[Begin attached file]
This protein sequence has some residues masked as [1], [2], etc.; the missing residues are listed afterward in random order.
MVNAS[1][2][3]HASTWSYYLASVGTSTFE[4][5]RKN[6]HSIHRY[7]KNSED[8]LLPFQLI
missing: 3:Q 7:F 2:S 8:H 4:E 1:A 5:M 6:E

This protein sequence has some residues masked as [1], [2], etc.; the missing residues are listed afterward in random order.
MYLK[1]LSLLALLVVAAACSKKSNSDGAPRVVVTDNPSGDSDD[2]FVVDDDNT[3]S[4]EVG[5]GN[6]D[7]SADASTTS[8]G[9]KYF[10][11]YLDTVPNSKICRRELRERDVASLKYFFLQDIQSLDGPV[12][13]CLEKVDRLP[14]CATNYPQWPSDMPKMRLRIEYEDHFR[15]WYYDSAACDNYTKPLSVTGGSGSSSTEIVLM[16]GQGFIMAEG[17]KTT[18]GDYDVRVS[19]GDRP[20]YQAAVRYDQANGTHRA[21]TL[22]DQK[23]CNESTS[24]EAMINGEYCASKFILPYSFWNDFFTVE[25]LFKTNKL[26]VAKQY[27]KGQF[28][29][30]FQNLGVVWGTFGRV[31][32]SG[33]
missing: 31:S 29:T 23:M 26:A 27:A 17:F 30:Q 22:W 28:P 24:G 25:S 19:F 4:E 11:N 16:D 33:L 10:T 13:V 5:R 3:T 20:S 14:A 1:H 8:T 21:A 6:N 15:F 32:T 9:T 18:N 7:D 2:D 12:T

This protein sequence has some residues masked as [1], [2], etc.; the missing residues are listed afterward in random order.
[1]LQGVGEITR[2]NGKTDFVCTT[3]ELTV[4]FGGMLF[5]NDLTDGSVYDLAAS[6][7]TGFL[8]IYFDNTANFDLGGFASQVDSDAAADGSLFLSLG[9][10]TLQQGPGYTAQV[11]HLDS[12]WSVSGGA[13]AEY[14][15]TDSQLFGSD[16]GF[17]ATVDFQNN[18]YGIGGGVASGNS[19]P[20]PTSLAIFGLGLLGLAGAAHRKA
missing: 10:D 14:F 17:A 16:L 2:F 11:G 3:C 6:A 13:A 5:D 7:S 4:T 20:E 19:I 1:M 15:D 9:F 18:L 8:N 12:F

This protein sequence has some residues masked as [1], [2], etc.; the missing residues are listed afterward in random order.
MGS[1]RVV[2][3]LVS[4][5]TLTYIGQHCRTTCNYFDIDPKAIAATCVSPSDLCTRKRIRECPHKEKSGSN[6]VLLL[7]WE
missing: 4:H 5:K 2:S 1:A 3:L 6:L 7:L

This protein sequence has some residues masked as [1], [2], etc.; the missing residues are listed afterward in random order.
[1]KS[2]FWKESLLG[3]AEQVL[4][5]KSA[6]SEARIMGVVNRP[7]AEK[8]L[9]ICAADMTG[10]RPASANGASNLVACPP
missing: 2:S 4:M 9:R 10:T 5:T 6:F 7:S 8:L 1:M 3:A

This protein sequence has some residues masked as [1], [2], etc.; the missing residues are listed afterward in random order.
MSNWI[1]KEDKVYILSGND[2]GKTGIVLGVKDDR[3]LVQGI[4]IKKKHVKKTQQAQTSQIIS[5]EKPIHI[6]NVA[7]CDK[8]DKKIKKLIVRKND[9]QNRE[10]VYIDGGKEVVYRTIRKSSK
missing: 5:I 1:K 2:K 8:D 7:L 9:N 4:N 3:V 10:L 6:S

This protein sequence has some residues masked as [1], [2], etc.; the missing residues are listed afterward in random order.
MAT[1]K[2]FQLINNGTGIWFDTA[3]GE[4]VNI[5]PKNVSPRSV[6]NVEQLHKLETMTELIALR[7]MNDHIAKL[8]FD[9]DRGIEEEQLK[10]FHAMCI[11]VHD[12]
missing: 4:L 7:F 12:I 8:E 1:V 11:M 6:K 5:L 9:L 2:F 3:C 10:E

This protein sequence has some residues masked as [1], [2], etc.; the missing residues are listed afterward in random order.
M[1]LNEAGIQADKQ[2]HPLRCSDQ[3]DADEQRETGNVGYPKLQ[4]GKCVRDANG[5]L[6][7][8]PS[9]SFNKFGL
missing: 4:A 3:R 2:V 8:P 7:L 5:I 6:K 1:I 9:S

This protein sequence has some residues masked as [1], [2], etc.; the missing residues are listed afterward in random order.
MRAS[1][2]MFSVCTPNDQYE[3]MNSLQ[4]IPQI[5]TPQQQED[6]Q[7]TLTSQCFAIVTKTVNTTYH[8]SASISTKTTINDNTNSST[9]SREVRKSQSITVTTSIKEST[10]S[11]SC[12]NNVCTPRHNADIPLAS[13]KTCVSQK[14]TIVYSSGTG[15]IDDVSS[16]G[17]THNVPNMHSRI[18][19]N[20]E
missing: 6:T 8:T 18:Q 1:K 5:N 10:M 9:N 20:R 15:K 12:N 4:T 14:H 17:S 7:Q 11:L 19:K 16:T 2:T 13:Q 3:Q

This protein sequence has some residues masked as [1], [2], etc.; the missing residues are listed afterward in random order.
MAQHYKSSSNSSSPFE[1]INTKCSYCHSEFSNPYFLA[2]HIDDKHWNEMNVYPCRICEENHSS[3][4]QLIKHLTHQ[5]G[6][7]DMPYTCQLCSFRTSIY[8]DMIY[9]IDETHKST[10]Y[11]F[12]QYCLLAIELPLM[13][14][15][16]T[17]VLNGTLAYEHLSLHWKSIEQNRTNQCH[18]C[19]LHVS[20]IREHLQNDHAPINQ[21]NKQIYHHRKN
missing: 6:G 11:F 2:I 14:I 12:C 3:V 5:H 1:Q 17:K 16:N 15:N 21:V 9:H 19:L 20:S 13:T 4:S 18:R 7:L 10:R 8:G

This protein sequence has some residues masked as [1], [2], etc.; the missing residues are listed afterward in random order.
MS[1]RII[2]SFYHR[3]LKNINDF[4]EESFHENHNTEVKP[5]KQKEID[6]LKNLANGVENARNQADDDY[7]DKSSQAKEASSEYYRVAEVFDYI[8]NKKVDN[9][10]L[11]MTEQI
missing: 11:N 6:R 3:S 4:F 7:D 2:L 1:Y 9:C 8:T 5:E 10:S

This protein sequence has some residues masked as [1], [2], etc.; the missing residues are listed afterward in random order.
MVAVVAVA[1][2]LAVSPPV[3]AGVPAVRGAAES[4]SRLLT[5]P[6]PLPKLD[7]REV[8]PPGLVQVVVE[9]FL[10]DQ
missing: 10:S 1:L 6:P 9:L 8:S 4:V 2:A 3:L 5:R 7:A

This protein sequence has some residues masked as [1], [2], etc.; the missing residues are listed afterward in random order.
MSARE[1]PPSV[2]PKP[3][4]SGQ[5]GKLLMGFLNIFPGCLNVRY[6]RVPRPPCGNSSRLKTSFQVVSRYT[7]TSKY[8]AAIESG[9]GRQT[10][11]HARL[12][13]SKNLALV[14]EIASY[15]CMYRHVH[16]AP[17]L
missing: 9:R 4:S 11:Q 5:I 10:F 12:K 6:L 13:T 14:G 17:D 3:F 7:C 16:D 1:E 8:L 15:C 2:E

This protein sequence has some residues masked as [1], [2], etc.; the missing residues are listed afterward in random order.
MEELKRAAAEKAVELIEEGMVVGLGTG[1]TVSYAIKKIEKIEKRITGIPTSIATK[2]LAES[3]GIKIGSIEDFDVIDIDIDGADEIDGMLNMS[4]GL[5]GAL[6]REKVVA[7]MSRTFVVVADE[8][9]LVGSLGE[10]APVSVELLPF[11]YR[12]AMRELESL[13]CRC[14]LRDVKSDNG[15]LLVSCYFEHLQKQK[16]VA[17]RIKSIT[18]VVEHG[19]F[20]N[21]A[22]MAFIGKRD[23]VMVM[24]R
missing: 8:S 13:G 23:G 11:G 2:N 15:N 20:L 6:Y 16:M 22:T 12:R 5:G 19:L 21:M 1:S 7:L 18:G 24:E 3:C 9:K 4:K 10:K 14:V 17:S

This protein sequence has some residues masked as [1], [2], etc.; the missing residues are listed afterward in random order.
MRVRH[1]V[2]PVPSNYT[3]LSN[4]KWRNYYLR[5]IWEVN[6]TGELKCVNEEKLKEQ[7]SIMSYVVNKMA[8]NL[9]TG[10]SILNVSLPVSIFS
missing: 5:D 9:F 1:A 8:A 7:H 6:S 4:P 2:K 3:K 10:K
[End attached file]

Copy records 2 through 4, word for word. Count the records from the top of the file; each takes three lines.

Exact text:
This protein sequence has some residues masked as [1], [2], etc.; the missing residues are listed afterward in random order.
MYLK[1]LSLLALLVVAAACSKKSNSDGAPRVVVTDNPSGDSDD[2]FVVDDDNT[3]S[4]EVG[5]GN[6]D[7]SADASTTS[8]G[9]KYF[10][11]YLDTVPNSKICRRELRERDVASLKYFFLQDIQSLDGPV[12][13]CLEKVDRLP[14]CATNYPQWPSDMPKMRLRIEYEDHFR[15]WYYDSAACDNYTKPLSVTGGSGSSSTEIVLM[16]GQGFIMAEG[17]KTT[18]GDYDVRVS[19]GDRP[20]YQAAVRYDQANGTHRA[21]TL[22]DQK[23]CNESTS[24]EAMINGEYCASKFILPYSFWNDFFTVE[25]LFKTNKL[26]VAKQY[27]KGQF[28][29][30]FQNLGVVWGTFGRV[31][32]SG[33]
missing: 31:S 29:T 23:M 26:A 27:A 17:F 30:Q 22:W 28:P 24:G 25:S 19:F 4:E 11:N 16:D 33:L 10:T 13:V 5:R 3:T 20:S 14:A 1:H 8:T 21:A 6:N 15:F 32:T 9:T 18:N 7:D 2:D 12:T

This protein sequence has some residues masked as [1], [2], etc.; the missing residues are listed afterward in random order.
[1]LQGVGEITR[2]NGKTDFVCTT[3]ELTV[4]FGGMLF[5]NDLTDGSVYDLAAS[6][7]TGFL[8]IYFDNTANFDLGGFASQVDSDAAADGSLFLSLG[9][10]TLQQGPGYTAQV[11]HLDS[12]WSVSGGA[13]AEY[14][15]TDSQLFGSD[16]GF[17]ATVDFQNN[18]YGIGGGVASGNS[19]P[20]PTSLAIFGLGLLGLAGAAHRKA
missing: 10:D 14:F 17:A 16:L 2:F 11:G 3:C 6:A 13:A 5:D 7:S 4:T 20:E 19:I 1:M 15:D 9:F 18:L 8:N 12:F

This protein sequence has some residues masked as [1], [2], etc.; the missing residues are listed afterward in random order.
MGS[1]RVV[2][3]LVS[4][5]TLTYIGQHCRTTCNYFDIDPKAIAATCVSPSDLCTRKRIRECPHKEKSGSN[6]VLLL[7]WE
missing: 4:H 5:K 2:S 1:A 3:L 6:L 7:L